Service delivery gripes now in cities too
Most South Africans are dissatisfied with the quality of services they receive from the government – and the unhappiness appears to be spreading from historical service-delivery hotspots in informal settlements to large metropolitan areas, a recent survey suggests.
Having canvassed the views of about 2 000 urban adults in April and May, market research company TNS SA released findings yesterday which suggest that 56 percent of citizens are unhappy with service delivery. This is down slightly from 58 percent in February last year, but up from 51 percent in November 2010.
“On a more positive note, 38 percent are satisfied with the service delivery they receive – essentially unchanged from the 41 percent (recorded) in November 2010 – while 6 percent gave a ‘don’t know’ response,” TNS’s Neil Higgs said.
Historically, the highest levels of dissatisfaction have been recorded in informal settlements – the scene of many service delivery protests – but the latest survey results suggest the negative mood has spread to large metropolitan areas.
Dissatisfaction levels in Pretoria have increased from 50 percent in November 2010 to 71 percent in May. And in Soweto, 61 percent of respondents recorded a negative attitude towards service delivery in May, compared to 49 percent two years ago.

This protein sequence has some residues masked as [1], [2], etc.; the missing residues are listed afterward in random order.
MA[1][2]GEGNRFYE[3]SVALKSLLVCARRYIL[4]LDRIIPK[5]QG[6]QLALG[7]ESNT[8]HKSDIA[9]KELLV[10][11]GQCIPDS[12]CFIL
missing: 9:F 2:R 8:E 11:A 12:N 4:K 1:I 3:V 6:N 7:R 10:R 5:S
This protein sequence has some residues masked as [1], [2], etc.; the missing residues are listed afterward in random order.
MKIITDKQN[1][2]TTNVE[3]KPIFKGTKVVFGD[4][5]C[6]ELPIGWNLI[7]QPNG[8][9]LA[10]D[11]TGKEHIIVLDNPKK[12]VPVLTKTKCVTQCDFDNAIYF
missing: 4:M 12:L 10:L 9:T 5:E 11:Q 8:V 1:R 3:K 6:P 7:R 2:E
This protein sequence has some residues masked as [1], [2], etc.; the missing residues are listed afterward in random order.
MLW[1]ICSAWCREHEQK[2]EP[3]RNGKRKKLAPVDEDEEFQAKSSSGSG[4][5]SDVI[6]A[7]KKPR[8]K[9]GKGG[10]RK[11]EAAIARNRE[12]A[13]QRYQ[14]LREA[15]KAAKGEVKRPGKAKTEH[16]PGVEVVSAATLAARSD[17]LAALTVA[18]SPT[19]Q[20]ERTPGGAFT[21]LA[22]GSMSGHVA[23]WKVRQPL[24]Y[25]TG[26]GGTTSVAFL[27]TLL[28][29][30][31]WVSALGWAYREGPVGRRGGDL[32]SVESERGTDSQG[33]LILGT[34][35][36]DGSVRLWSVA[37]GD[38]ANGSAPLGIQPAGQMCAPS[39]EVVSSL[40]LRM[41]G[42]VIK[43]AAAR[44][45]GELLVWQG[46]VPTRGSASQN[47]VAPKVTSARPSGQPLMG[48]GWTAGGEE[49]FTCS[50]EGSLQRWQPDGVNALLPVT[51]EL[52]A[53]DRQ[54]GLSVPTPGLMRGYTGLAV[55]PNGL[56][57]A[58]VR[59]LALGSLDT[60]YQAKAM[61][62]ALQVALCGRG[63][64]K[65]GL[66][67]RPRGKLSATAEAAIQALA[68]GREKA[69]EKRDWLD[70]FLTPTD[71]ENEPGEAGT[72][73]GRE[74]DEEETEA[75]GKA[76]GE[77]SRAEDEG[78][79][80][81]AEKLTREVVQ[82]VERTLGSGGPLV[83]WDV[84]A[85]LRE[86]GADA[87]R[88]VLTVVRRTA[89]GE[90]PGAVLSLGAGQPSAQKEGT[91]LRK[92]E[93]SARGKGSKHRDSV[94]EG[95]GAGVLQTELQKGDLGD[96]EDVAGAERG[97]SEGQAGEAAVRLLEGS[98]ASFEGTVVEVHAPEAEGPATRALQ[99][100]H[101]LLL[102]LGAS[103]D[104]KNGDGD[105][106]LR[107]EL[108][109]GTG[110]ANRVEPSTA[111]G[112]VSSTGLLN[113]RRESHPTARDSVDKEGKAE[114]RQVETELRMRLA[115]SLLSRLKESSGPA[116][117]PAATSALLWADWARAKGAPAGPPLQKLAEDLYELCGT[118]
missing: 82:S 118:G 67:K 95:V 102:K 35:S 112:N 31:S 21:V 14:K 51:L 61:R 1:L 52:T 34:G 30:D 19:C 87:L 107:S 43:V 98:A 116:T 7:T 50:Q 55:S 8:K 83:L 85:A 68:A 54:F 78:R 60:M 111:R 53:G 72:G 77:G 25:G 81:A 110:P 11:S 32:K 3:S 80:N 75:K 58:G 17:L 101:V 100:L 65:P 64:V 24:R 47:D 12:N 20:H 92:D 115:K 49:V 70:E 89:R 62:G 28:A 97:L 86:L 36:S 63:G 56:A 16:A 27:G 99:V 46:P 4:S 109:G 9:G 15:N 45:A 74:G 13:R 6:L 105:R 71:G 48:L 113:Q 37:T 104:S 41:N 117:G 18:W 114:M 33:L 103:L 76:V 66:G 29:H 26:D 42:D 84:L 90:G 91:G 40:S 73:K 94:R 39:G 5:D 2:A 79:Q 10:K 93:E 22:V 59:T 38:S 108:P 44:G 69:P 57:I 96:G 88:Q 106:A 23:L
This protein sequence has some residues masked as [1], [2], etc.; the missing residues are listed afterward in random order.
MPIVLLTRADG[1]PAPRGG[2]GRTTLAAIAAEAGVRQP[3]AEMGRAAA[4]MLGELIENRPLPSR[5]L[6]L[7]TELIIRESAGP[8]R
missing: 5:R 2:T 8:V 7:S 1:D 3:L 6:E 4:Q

High levels of dissatisfaction were also recorded in other urban areas, such as the West Rand (61 percent), Buffalo City (East London – 63 percent) and Joburg (55 percent).
Attitudes appear to have softened in some areas, including Mangaung (Bloemfontein), where recorded dissatisfaction declined from 70 percent in February last year to 54 percent this year, and in the Vaal (70 down to 56 percent).
Cape Town residents recorded the lowest levels of dissatisfaction among all the major metropolitan areas, with 48 percent of respondents saying they were unhappy.
Unlike similar socio-economic surveys conducted by TNS over the years, the latest study suggests that when it comes to service delivery dissatisfaction, race is a relatively insignificant factor.